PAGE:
Good writing gives me goose-bumps

Having arrived in picturesque west Donegal – Bun na Leaca to be precise – over six years ago and recognizing it for the artists’ haven that it is, my wife, Columbia, and I thought about establishing a creative writers’ retreat.
After all, surely such a pristine and bucolic landscape could inspire great prose. 

Ireland Writing Retreat participants enjoy a special Celtic legend coastal walk with guide, Seamus Doohan.

Not that such an idea hadn’t been done before.  Poet partners, Janice Fitzpatrick Simmons and her late departed husband, James, had done so many years previous, setting up a ‘Poet’s House’ in a refurbished cottage at Clonbarra, outside Falcarragh.

Then funding was more generous and tens of thousands of euro annually wasn’t much of a problem for Udaras na Gaeltachta, the Arts Council, Donegal County Council, LEADER, and other sources.
Times have changed, however, and the public funding pump is dripping slowly, a mere trickle at best. Seanie FitzPatrick and Co. and Fianna Fail made sure of that.

Rose Sweeney teaches future members of the ‘Riverdance’ cast the basic ‘sevens’ of Irish ceilidhe dancing.

County Librarian and Divisional Manager of Cultural Services, Eileen Burgess, a keen supporter of our idea, issued warnings: “It’s a wonderful project but there’s simply no money in the kitty. You’d pretty much be on your own.”

But you know how it is – an intriguing idea comes along, sticks to you like furze in a meadow and simply won’t fall away no matter how hard you try.
So, even though there are more than one hundred creative writing conferences and book festivals throughout Ireland – many in the much-publicized, tourist-centric counties of Dublin, Cork, Galway and Kerry – we took the plunge.
After all, isn’t Donegal the prettiest of them all?

Washington-based triple book author and former CNN editor, John DeDakis, enjoys a leisurely trip on ‘The Cricket’ to Gola Island with other writing retreat participants.

Of course, wisdom told us to delay until better economic times were upon us. But passion drove us forward, screaming, ‘tempus fugit.’ We swayed for a while between the two.

We’re going into our third year now and have managed to attract participants from far off fields, many of whom had never been to Ireland before never mind the back-roads of the Donegal Gaeltacht – Wyoming, Sydney, Utah, Perth, Stoke-on-Trent, New Jersey to name but a few.
Not bad for a project without public funding of any kind.

Guest speakers at the Ireland Writing Retreat held at Teac Jack, Gaoth Dobhair. (l to r) Singer-songwriter-guitarist, Ian Smith; Mark Gregory, forensic editor; actor/director Murray Learmont.

Imagine where it could go with a bit of financial support – but perhaps only if it’s located in one of the aforementioned counties.

As for this year, international stars of the week-long retreat included John DeDakis, triple book author and former senior editor at CNN for 25 years who flew directly from Washington to be at Teac Jack’s, the retreat location; Anthony Quinn, experienced author of crime fiction with a crafty literary twist; and Mark Gregory, a much-heralded forensic editor (the person who reads book manuscripts minutely word by word, syllable by syllable).

Plot, character, suspense – (l to r) Authors John DeDakis and Anthony Quinn discuss the challenging task of writing novels.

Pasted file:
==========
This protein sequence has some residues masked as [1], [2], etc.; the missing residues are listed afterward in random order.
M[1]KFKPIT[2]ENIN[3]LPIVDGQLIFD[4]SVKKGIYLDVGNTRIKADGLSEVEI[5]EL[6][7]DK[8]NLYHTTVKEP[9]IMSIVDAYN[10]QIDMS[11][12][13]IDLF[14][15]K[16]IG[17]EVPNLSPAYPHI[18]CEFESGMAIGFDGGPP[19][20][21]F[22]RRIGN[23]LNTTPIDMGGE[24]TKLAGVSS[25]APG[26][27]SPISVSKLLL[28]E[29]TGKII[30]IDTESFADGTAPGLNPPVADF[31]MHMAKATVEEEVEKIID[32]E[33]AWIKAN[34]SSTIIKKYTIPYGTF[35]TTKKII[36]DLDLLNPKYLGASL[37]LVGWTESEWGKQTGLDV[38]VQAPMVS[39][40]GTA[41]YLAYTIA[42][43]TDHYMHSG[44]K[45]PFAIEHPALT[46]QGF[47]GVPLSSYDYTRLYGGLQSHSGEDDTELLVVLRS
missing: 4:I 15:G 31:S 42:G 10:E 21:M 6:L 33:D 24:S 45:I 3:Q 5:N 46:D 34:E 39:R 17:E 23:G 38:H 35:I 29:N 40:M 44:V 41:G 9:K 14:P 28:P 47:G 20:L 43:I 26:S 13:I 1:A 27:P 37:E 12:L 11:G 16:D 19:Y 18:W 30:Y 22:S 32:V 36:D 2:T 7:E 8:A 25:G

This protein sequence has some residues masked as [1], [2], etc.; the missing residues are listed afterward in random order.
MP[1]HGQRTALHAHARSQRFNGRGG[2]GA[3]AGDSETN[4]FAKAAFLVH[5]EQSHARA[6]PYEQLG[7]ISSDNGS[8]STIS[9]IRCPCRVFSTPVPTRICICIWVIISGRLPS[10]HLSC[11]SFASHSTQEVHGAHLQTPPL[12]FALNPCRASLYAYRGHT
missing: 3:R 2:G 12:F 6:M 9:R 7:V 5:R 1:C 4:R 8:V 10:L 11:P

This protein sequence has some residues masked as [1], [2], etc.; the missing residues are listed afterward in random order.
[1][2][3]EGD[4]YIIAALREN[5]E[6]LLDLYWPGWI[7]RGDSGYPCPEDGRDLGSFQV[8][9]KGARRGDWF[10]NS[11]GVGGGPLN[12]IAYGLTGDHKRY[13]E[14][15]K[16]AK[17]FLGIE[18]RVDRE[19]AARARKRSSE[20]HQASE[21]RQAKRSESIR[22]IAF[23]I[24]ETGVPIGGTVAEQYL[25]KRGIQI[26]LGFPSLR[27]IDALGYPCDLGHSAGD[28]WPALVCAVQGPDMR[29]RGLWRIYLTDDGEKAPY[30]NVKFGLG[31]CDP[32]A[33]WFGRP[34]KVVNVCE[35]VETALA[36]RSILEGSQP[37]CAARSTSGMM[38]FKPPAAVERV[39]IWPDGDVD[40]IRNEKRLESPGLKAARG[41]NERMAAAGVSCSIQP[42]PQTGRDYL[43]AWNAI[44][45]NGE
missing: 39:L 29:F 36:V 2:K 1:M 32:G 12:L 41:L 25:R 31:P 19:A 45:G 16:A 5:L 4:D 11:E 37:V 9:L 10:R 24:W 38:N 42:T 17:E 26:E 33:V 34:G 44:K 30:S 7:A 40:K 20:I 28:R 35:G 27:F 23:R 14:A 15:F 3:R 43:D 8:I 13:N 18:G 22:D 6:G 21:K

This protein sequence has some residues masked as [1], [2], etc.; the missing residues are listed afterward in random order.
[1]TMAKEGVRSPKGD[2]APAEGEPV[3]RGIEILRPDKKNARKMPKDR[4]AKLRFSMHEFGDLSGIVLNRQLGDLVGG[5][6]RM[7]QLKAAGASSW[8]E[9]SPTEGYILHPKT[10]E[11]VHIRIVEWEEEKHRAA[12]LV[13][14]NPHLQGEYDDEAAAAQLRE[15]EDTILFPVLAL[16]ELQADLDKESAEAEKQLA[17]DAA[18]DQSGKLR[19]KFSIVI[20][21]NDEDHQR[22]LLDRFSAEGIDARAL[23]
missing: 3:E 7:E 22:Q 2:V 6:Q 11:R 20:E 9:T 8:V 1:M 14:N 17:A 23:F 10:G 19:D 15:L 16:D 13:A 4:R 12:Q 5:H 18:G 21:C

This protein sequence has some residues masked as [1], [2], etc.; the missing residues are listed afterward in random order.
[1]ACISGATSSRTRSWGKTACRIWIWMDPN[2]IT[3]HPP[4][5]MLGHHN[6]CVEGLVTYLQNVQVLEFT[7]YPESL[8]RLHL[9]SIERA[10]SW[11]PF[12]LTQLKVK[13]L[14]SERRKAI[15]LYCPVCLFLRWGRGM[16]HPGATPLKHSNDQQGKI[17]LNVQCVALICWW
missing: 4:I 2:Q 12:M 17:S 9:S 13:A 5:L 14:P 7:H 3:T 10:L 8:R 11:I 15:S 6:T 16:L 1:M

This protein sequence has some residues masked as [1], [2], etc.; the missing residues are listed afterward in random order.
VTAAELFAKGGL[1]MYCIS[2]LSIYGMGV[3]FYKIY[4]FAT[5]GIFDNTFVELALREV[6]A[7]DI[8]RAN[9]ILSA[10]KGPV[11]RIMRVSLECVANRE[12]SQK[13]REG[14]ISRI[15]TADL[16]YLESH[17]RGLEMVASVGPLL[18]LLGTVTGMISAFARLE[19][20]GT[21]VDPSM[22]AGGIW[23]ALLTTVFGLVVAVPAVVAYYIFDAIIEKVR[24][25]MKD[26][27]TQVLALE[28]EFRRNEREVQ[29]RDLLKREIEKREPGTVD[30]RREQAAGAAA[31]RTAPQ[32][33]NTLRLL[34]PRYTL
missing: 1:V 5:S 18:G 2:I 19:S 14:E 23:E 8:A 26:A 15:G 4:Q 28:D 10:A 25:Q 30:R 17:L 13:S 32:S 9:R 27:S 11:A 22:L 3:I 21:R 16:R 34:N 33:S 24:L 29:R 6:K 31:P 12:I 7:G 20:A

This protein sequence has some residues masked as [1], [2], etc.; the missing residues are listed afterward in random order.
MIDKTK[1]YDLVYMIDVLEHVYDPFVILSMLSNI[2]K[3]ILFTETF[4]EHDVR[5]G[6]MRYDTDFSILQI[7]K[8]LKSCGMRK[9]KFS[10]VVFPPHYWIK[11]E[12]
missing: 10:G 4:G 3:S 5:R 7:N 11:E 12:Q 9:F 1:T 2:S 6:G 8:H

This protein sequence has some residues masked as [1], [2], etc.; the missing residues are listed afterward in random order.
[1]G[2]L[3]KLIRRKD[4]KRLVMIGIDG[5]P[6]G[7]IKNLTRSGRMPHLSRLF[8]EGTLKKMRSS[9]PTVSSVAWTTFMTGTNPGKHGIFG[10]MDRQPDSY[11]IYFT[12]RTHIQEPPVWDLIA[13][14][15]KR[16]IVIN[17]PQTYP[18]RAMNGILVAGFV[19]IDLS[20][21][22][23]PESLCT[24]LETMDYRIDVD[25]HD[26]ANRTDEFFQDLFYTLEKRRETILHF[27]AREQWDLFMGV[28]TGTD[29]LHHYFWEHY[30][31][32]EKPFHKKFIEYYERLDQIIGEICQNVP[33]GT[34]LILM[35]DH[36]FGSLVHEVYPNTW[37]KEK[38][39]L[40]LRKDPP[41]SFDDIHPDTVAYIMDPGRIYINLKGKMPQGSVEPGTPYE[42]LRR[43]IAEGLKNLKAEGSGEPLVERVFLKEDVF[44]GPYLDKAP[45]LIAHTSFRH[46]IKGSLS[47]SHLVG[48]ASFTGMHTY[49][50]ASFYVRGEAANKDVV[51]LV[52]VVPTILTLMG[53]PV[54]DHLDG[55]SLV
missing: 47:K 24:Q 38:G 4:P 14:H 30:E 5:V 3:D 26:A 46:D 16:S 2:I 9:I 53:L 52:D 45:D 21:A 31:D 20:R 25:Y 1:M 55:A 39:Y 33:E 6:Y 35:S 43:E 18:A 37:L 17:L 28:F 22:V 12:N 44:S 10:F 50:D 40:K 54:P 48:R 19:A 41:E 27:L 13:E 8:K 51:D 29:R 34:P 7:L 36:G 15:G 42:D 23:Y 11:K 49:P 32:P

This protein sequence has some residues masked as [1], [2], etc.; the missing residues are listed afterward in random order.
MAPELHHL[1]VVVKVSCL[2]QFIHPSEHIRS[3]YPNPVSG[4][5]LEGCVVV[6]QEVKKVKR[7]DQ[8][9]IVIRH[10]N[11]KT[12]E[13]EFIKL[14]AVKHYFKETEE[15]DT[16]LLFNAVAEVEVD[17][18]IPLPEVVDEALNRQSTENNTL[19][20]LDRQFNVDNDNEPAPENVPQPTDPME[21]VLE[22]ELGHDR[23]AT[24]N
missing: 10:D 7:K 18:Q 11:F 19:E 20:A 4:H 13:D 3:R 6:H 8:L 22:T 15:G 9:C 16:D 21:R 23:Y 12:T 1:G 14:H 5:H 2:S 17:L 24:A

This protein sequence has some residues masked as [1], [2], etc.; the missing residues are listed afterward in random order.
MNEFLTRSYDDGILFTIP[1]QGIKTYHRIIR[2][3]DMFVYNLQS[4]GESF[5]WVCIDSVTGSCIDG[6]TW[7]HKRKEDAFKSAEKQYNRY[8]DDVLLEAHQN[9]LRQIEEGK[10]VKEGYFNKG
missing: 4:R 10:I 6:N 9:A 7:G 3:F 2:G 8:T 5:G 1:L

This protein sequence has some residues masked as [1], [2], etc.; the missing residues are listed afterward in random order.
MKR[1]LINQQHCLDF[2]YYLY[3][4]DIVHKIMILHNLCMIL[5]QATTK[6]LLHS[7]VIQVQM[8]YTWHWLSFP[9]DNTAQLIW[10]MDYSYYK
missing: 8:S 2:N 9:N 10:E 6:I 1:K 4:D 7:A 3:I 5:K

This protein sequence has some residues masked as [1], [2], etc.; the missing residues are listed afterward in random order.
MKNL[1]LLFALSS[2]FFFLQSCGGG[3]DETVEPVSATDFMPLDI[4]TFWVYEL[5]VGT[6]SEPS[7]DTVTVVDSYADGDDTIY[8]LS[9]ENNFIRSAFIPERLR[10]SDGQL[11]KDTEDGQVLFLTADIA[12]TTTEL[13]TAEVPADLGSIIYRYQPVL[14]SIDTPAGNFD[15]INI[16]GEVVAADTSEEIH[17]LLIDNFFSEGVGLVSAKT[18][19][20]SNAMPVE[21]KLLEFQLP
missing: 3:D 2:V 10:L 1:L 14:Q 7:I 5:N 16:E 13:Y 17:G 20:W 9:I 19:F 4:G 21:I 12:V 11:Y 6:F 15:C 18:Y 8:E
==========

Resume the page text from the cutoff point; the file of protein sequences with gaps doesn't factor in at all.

But committed locals also loaned their weight enthusiastically to the endeavor – actor and drama group director, Murray Learmont, guided participants on improving their public reading skills; singer-songwriter-guitarist, Ian Smith granted insights into the challenging task of lyric writing; Rose Sweeney taught participants their ‘sevens’ in preparation for a ceilidhe in the backroom of the popular Glassagh venue; Pól Ó Muireasáin gave an enlightening tour of Gola Island; and Seamus Doohan led participants on a Celtic legend coastal walk – all of which was grist to the mill for writers’ creativity.

Eddie, the uncrowned King of Gola Island (in blue) with walking guide, Pol O’Muiresean, (r) talk about life on the west Donegal island many years ago.

The ‘Donegal News’ considered this year’s ‘Ireland Writing Retreat,’ which ended last week, worthy of an article in today’s edition.
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Onward to 2016.
 
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Brewing up a storm

A wheelbarrow and a pair of boots painted proudly in Donegal GAA colors perched atop a house roof in Falcarragh.

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A sexy, full-size female mannequin dressed in nifty sporting gear posing roadside in Glassagh, Gaoth Dobhair.

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And goodness knows how many rusted carcasses of cars suddenly transformed into brightly-colored, eye-catching street decorations.

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Sporting success has brought out the best in Donegal creativity – both on and off the field.

With less than seven days to go before ‘the Grande Finale’ at Croke Park, the county is awash with an artistic spirit that Jimmy, Declan and their respective teams have inspired.

Wouldn’t it be wonderful if such genuine outpouring of community solidarity could be harnessed into sustained cultural tourism projects that would provide much needed long-term employment and economic benefits?

If some of the recently erected ‘altars’ to the success of Donegal GAA are anything to go by, there is no shortage of ideas, but funding is sadly missing. Not because the money isn’t there, it is. But because those holding the purse strings don’t have the confidence that proposed projects are anything more than short-term hobbies. Consequently, those with excellent cultural tourism ideas continue to live a hand-to-mouth existence, spending much of their brilliant creativity, not on artistic endeavor, but on scrounging for pennies, with long-term sustainability a mere pipe-dream.

An earlier post cited Udaras’ rejection of funding this year for the excellent ‘Evil Eye’ festival in Falcarragh. Now, a recent report shows a paltry 48,250 euro has been shoe-horned for 17 festivals throughout the county by Failte Ireland. Work out the math. It doesn’t amount to a hill of beans.

Meanwhile, there is a peculiar notion out there that beer will be consumed in considerable quantities in the county if Donegal ride victorious over the Holy Ground this weekend.

The bad news is that beverage choice for such a celebration in the county is among the most limited in the nation. Seemingly, more publicans in Donegal have kowtowed to multinationals such as the British-owned company, Guinness, and Heineken because they offer their products wholesale for as little as 50 cents a pint rather than offer their customers a wider choice of beers and ales to imbibe as is happening in other parts of Ireland.